For the second consecutive summer, the fun at Morses Pond was somewhat reined in by restrictions put in place due to COVID-19. Between a lifeguard shortage, an events calendar that remained empty, and multiple days of rain, Summer 2021 at MOPO was a quieter than usual affair for the 6,000-plus visitors who booked their beach time.
The last official day of the Morses Pond season was August 15, but the yellow gate at the bottom of Turner Road will be open through September 6, 8am – dusk. The official closing of the pond means that there is no staff on hand, so no reservations are needed to use the beach area.
Not that there was much staff around all summer. When only one certified lifeguard had expressed interest in working at MOPO by early May, it became clear to Rec. that the pond would have to run on a swim-at-your-own risk basis. “We had 3 shifts of 5 Park Rangers again this summer. No lifeguards,” Rec. Department Associate Director Jenn Lawlor said in an email.
The lack of staff led to a Wellesley residents-only beach policy, and a reservations program was put into place. “The difference from last summer was that residents were able to make reservations for the full day, not just a time block. Restrooms were open this summer as well,” Lawlor said.
“Attendance has been a bit lower than last year,” Lawlor continued. “An estimated 6,215 patrons came through to Morses Pond from June 7 to July 31. Weather has also played a factor in low numbers, as some days we had to close due to storms.”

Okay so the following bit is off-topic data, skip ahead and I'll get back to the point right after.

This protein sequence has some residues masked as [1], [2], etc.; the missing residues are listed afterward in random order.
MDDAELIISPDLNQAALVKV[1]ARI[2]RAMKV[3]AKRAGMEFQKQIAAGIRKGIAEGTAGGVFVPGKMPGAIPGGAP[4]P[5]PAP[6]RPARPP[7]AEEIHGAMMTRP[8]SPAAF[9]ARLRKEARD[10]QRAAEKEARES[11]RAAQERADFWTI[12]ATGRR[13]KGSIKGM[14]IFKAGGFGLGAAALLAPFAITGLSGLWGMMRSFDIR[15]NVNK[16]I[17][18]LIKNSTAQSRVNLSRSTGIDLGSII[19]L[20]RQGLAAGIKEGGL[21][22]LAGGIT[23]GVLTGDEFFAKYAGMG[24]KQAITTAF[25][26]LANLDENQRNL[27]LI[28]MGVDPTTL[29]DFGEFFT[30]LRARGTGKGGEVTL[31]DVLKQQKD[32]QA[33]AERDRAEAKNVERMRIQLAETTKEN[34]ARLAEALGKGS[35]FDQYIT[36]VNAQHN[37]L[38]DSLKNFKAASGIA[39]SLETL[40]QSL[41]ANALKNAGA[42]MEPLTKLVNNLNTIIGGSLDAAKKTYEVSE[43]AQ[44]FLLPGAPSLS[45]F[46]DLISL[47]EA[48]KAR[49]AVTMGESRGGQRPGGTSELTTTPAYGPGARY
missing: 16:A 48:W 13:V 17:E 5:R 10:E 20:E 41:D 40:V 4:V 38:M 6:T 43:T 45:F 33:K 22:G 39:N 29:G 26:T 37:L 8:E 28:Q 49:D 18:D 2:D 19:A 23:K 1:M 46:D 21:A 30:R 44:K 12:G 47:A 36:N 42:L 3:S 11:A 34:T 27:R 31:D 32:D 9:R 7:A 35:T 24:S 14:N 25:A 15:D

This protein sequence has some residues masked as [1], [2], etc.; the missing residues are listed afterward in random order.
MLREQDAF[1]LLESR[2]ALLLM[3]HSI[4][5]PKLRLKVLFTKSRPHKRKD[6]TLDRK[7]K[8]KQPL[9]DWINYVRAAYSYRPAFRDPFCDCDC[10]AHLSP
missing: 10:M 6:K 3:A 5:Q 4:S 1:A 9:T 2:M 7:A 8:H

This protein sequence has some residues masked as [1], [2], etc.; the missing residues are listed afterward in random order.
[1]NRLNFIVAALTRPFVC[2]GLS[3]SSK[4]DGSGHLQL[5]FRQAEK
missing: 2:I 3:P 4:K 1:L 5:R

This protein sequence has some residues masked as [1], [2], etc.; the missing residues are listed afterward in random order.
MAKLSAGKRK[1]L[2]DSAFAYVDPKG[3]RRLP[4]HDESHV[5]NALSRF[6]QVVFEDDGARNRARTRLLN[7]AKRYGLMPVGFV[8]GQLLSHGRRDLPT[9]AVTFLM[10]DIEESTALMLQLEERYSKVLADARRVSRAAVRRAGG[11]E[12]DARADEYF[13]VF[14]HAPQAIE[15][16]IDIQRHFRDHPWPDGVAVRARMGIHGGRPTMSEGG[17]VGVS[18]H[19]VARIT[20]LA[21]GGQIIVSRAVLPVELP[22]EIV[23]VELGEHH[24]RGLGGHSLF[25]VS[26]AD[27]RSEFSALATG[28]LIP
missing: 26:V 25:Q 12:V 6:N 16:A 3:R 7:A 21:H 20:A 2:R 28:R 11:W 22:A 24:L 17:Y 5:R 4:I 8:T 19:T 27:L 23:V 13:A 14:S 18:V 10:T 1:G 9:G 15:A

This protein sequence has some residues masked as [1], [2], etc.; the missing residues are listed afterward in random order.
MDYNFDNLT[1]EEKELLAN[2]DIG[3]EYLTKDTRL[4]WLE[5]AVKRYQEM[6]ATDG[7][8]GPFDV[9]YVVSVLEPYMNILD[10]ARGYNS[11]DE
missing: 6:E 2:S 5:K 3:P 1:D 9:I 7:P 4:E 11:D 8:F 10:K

As usual, the Wellesley Health Department tested the swimming-area water for bacteria weekly, and the pond passed all the tests up until the week of August 2. “Due to all the rain we had a failing test result in which we had to close the pond for swimming on August 6th,” Lawlor said.
Usually Rec., in partnership with various town departments, keeps a steady stream of activities going such as Kid’s Trails Day, the Fishing Derby, Council on Aging Day, story times, the 8th graders’ party, a Family Camp-Out, and more. COVID put all of that on hold this year. A few hardy souls gathered at the pond in March for an unofficial version of the yearly Plunge for Elodie. And the Wellesley Fire and Rescue Department held a dive team training event in July. Other than that, visitors to the pond came to have a no-frills day at the beach.